Recent news has stated that the UK and Ireland suffer more deaths from cancer than Europe; around 331,487 people a year are diagnosed with the disease in the UK. We are especially vulnerable to colon, lung, kidney, ovarian and stomach cancer. Fortunately new research is always underway to discover more about deadly cancer, so one day it can be beaten.
There are 3 ways cancer spreads; directly, via the lymphatic system, and via the bloodstream. The latter is particularly dangerous, because cancer that spreads via the bloodstream can reach many parts of the body, this is called metastasis. 90% of cancer related deaths occur due to metastatic cancer and at the moment there are only limited ways to prevent it.
The latest breakthrough is the potential of ‘sticky balls’ to destroy tumour cells and prevent cancer spreading to other parts of the body, which is the deadliest stage of tumour progression. The use of ‘sticky balls’ was found by Cornell University in the USA, who created nanoparticles that remain in the bloodstream and attack passing cancer cells.
Trail, a cancer killing protein, was attached to the nanoparticles and injected into the bloodstream where they latched onto white blood cells. Whilst travelling in the bloodstream the white blood cells bumped into moving tumour cells that where cast off from the main tumour and prevented them spreading.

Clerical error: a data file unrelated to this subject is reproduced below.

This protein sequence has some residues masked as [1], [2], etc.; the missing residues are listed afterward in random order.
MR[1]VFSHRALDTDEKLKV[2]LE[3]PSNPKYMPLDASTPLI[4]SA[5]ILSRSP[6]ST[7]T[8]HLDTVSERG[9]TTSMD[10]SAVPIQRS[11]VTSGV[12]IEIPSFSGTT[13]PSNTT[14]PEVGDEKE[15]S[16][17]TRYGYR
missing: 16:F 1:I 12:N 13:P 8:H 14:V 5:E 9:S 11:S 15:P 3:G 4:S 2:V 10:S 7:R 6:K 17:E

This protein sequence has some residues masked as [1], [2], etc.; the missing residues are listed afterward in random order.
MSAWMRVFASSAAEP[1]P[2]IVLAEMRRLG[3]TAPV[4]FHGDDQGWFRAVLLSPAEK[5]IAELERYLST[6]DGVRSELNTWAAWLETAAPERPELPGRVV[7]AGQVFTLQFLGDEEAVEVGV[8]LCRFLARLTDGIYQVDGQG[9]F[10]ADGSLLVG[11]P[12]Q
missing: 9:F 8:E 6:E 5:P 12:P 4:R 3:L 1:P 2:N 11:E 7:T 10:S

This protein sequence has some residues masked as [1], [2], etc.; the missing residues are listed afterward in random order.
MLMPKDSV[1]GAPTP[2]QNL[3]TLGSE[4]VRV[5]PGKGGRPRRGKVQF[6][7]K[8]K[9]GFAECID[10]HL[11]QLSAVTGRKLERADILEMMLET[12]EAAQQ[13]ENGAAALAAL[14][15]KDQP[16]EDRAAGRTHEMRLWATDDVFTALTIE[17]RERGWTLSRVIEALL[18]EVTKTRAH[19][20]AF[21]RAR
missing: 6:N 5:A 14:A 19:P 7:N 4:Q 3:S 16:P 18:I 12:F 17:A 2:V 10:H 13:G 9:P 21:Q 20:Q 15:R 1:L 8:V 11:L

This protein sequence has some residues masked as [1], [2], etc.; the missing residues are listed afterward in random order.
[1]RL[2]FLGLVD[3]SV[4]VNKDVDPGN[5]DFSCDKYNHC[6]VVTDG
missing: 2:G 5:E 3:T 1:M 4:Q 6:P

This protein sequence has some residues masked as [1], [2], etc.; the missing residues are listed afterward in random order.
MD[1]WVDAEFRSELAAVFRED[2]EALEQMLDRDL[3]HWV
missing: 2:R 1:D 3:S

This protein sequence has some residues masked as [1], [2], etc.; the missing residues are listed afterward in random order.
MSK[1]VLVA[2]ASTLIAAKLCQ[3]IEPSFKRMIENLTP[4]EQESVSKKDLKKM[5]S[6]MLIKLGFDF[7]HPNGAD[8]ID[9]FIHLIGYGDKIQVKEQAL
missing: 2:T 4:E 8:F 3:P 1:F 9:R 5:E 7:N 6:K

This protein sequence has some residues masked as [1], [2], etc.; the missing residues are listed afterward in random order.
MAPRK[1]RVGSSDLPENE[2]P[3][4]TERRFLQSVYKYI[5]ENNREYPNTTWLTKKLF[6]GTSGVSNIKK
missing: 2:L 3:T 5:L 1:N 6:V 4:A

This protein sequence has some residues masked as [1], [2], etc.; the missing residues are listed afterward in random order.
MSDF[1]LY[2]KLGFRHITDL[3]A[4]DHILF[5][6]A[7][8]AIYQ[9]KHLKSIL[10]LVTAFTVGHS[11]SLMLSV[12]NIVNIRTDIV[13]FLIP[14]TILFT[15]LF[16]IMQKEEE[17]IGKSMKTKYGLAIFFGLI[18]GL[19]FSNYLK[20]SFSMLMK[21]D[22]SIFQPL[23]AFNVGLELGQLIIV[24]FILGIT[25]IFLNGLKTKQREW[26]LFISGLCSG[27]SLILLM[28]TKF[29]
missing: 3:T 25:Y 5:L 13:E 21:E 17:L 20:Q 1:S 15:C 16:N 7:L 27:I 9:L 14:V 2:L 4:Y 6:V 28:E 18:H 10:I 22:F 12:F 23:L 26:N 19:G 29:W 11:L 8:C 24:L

A report in the Proceedings of the National Academy of Sciences suggested contact with the Trail protein caused the death of the tumour cells. Evidence so far shows the treatment has no negative effect on the immune system, nor does it damage other blood cells or the lining of blood vessels.
Lead researcher Professor Michael King believes nanoparicle treatment could be used before surgery or radiotherapy, as these treatments cause tumour cells to disperse from the main tumour. Additionally the treatment could be used in highly aggressive cases of cancer to prevent it spreading.
Though a lot more research needs to be done Professor King said “The results were quite remarkable actually, in human blood and in mice. After two hours of blood flow, they [the tumour cells] literally disintegrated.”
Testing needs to be thoroughly conducted on mice and larger animals before any attempt at a human trial is made. The Professor cautioned;”Various breakthroughs are needed before this could be a benefit to patients.”
It will be a while before this treatment is available, if ever, but sometime in the future there will be a higher quantity and quality of cancer treatments available to us.